In neural activity, it is characterized by the gamma-waves commonly attributed to the formation of new neural connections in the brain. The brain holds all sorts of disparate ideas in memory, and the “aha!” moment of insight and innovation is the experience of finally connecting those ideas together in some novel way. (For a more accessible discussion of the neuroscience than the Beeman and Kounios article, I recommend a quick read of Imagine by John Lehrer.)
Steve Johnson was spot on when he said, “Chance favors the connected mind.” Of course, Johnson was also referring to social connections, which is the other very real sense in which insight comes from connections. Social interactions expose us to ideas, the same ideas that are held in the memory of our brain. There they sit, lying in wait for a pattern to emerge when one idea connects to another and still another – what Johnson terms, “the slow hunch.”
I think about innovation as a chemical reaction. A chemical reaction isn’t something you do; rather it’s more like something that happens. You can manipulate the conditions for a chemical reaction, by adding catalysts or energy in the form of heat or motion, but you cannot will it into being. A chemical reaction occurs when the molecules and elements collide, breaking old bonds and forming new ones. The more collisions are created, the faster the chemical reaction.
Innovation is the serendipitous collision of ideas. Those ideas originate from different places and at different times – intense brainstorming sessions at work, a good read on a long flight, a relaxing stroll on the beach. If one of those ideas came from a conversation with a coworker, does my employer have claim to my insight? (Now do you see the irony?)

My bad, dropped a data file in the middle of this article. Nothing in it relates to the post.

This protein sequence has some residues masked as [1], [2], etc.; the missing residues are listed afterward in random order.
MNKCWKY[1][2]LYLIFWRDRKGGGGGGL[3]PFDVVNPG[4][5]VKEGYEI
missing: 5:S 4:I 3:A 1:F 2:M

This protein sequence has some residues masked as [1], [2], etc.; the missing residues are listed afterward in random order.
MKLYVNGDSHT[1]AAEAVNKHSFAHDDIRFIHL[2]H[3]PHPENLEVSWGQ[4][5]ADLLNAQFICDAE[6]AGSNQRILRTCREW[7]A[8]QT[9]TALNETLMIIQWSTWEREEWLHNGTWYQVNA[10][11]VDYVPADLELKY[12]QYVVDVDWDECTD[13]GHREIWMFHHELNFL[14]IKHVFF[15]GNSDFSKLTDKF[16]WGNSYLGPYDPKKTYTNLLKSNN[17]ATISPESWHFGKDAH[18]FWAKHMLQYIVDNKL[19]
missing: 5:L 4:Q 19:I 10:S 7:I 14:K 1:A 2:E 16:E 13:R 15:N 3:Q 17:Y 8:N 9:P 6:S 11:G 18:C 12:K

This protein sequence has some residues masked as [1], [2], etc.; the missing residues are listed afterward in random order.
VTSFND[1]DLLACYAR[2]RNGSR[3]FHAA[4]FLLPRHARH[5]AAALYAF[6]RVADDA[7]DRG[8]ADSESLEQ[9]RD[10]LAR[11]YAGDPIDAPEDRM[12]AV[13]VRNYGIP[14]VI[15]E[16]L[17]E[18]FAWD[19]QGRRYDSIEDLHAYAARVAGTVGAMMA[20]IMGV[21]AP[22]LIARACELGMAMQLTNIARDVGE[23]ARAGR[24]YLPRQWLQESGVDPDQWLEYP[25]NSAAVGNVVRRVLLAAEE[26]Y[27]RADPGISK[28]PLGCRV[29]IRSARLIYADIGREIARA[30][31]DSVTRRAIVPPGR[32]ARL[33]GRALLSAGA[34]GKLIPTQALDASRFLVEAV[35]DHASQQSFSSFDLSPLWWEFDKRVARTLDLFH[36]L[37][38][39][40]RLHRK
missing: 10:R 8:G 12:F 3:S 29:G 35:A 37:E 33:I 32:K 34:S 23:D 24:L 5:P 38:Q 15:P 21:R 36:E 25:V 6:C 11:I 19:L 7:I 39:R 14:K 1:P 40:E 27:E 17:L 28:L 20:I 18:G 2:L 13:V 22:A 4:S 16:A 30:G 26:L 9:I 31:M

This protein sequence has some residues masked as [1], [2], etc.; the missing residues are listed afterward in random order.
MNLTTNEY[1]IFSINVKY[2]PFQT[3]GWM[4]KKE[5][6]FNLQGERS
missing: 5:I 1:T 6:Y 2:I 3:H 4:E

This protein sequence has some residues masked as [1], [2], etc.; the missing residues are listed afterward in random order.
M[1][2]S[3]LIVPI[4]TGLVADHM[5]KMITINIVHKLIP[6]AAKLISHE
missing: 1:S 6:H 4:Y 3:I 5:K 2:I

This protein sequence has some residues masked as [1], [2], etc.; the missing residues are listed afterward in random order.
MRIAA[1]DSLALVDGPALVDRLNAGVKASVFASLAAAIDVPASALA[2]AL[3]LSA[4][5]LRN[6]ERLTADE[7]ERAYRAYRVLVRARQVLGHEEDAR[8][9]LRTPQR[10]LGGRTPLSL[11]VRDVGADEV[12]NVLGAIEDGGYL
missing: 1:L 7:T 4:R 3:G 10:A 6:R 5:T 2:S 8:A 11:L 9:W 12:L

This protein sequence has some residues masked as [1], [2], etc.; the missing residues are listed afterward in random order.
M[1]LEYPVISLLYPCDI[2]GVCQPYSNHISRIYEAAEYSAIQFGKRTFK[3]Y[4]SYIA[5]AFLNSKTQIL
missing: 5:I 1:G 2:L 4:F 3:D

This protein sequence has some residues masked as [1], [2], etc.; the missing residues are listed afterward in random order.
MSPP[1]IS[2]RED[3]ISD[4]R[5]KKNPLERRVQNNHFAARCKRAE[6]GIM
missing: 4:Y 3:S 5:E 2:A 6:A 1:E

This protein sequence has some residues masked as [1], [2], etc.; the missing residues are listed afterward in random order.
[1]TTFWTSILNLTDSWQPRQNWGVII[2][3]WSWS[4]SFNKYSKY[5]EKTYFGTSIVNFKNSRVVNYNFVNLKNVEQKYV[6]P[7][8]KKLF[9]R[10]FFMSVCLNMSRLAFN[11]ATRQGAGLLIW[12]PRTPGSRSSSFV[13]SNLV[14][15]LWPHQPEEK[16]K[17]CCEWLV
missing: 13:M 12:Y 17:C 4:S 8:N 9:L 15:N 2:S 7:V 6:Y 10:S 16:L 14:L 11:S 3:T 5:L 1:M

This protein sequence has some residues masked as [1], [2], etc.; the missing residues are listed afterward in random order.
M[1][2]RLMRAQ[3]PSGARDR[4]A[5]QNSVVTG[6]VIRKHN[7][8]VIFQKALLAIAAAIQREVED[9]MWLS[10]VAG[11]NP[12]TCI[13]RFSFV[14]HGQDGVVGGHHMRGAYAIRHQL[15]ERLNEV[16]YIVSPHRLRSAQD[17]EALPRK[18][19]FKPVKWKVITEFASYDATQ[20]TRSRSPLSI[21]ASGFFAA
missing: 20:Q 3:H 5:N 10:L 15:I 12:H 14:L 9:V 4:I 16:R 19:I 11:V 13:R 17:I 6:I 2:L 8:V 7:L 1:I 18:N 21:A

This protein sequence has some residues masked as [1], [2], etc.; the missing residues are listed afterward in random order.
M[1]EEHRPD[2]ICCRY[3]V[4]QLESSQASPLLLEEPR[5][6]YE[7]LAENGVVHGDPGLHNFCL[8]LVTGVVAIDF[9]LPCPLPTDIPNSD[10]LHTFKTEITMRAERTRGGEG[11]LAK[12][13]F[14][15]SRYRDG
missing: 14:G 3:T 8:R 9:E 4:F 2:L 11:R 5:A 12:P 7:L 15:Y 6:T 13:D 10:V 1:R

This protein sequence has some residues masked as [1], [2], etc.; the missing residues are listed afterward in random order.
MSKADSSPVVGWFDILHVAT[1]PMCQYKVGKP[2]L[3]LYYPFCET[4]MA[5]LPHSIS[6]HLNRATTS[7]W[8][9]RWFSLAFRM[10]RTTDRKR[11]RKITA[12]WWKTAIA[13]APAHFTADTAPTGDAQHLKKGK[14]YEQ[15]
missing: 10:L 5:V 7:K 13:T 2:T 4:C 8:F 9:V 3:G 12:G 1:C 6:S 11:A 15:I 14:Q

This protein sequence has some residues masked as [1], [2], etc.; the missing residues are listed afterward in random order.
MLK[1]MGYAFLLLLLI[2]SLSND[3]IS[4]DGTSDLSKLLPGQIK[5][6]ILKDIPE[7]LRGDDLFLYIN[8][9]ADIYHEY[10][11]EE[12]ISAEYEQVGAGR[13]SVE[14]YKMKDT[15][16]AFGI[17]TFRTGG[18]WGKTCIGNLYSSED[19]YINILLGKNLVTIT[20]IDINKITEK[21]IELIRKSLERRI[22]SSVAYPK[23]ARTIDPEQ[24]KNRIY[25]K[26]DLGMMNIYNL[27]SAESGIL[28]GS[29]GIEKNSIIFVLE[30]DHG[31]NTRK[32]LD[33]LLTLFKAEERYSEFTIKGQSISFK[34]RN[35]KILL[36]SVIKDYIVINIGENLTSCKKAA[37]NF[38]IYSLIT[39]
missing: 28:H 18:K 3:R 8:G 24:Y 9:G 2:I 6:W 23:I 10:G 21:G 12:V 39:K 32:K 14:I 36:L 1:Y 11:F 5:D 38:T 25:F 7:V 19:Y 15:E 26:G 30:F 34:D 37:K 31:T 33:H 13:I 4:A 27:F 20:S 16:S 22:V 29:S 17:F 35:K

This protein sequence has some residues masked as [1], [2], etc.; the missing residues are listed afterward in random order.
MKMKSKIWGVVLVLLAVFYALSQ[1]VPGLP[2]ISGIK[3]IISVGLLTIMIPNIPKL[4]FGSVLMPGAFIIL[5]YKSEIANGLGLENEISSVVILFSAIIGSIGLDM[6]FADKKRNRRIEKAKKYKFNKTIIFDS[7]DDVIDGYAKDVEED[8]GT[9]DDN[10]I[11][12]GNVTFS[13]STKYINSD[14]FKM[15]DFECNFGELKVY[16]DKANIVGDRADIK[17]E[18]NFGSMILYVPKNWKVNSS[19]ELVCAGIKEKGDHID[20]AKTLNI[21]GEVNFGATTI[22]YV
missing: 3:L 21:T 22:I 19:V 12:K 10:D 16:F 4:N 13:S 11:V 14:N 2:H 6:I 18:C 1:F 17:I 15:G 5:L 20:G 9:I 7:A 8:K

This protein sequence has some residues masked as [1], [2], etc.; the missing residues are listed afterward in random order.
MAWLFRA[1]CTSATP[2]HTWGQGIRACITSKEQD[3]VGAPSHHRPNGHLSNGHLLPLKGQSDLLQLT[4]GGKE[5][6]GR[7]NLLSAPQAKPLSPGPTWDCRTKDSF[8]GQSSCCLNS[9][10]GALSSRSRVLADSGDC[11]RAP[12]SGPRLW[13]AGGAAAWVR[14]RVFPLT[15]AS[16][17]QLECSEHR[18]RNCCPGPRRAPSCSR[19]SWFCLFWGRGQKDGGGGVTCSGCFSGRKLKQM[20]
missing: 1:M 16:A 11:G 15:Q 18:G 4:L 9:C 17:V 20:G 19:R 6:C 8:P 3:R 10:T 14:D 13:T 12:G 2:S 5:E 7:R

If we want to innovate, it seems counter-intuitive that we would also want to reduce the number of collisions by talking only among ourselves in soft tones. The Internet has been such a fabulous engine of ingenuity because it is such a transparent and highly visible medium.
I suppose some compounds are more reactive than others and don’t need to be spurred on; some problems can be solved in the walled off gardens of R&D labs or stealth start-ups. I’m not convinced that’s the case with the really big game changers though.
AnnaLee Saxenian wrote a very interesting book on why Silicon Valley is in California today instead of along Route 128. Her argument that the openness of Silicon Valley (e.g. non-proprietary standards, decentralized organization, and cooperative exchange) was its advantage is very compelling.
Look at the example of the Homebrew Computer Club. Apple wasn’t invented in secret; the technology that Wozniak and Jobs used to revolutionize the computer industry was shared freely among like minded hobbyists. Indeed, if you read Walter Isaacson’s Steve Jobs it seems much of what contributed to the early success of Apple did not actually originate within Apple but PARC.